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++++Message 3398. . . . . . . . . . . . Re: Hazelden Foundation and book

publishing

From: Danny S . . . . . . . . . . . . 4/25/2006 4:35:00 PM
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This should shed some more light without me explaining. This is from

Writers Market, a service for authors and writers:


About HAZELDEN PUBLISHING AND EDUCATIONAL SERVICES:
Hazelden is a trade, educational and professional publisher

specializing is psychology, self-help, and spiritual books that help

enhance the quality of people's lives. Products include gift books,

curriculum, workbooks, audio and video, computer-based products, and

wellness products. "We specialize in books on addiction/recovery,

spirituality/personal growth, and prevention topics related to

chemical and mental health."

Freelance Facts:


Established: 1954

Publishes trade paperback originals and educational materials (videos,

workbooks, pamphlets, etc.) for treatment centers, schools, hospitals,

and correctional institutions.


Publishes 100 titles/year.

Receives 2,500 queries/year.

Receives 2,000 manuscripts/year.

30% of books from first time authors.

50% of books from unagented writers.
Pays 8% royalty on retail price

Offers variable advance.


Peace,
Danny S
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++++Message 3399. . . . . . . . . . . . How did Ebby know that Bill W. was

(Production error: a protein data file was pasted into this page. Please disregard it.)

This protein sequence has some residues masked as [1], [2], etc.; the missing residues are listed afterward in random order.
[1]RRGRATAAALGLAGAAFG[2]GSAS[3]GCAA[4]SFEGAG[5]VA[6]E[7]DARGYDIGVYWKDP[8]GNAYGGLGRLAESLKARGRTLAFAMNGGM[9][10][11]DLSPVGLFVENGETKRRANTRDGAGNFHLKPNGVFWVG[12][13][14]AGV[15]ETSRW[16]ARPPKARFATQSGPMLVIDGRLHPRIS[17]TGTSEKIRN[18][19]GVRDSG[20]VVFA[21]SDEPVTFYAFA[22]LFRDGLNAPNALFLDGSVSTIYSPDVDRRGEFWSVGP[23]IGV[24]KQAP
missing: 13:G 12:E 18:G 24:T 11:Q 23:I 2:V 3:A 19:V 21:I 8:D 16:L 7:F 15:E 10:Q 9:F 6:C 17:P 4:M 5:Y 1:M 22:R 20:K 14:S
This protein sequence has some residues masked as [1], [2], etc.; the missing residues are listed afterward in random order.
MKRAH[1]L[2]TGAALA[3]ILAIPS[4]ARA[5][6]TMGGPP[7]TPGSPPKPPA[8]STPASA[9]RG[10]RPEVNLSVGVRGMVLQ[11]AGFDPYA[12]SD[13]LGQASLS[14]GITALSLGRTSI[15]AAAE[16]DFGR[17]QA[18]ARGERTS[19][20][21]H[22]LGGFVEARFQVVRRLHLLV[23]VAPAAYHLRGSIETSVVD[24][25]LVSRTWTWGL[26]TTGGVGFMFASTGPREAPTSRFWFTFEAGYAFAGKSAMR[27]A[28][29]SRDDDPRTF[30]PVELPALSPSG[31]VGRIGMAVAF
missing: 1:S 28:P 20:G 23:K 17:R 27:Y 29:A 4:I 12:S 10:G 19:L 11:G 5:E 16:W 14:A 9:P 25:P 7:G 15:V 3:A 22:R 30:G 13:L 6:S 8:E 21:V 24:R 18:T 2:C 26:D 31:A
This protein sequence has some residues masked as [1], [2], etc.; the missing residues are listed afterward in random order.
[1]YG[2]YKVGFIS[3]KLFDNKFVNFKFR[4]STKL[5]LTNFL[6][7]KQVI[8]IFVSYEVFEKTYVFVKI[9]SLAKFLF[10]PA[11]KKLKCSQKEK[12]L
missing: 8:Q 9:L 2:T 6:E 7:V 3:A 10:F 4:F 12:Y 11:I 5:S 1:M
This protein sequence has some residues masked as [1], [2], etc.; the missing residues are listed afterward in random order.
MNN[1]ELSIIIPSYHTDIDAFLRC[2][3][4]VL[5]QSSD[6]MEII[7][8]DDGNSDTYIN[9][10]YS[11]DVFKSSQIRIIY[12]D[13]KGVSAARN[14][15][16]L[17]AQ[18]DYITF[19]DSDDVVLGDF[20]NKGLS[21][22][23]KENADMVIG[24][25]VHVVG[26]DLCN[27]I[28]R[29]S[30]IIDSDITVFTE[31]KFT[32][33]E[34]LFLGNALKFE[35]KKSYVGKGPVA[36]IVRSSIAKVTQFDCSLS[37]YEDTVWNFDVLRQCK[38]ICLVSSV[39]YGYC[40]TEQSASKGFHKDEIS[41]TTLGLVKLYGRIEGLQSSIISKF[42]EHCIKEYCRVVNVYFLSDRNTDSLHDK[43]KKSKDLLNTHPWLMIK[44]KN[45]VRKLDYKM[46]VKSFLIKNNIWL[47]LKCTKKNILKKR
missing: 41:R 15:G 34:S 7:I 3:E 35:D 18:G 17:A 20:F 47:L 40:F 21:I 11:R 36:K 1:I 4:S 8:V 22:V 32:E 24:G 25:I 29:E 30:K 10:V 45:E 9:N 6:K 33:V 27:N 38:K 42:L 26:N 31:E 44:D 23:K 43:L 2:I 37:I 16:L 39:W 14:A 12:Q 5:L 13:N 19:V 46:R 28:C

in such trouble?

From: trixiebellaa . . . . . . . . . . . . 4/26/2006 8:22:00 AM
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Hi History lovers,
Can anyone tell us how Ebby Thacher learned that

Bill Wilson was in trouble with his drinking?


Thanks
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++++Message 3400. . . . . . . . . . . . Re: Was Bill a Swedenborgian?

From: Trysh Travis . . . . . . . . . . . . 4/26/2006 5:47:00 PM


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This thread prompts me to ask a question that has been on my mind for

some time, which is about Bill's mother, Emily Wilson, and her studies

in osteopathic medicine. I have not been able to learn much about the

specific course of her study in Boston, or about how she might have

communicated her ideas to Bill later in life. But there are overlaps

between osteopathy and not only Swedenborgianism but also (and perhaps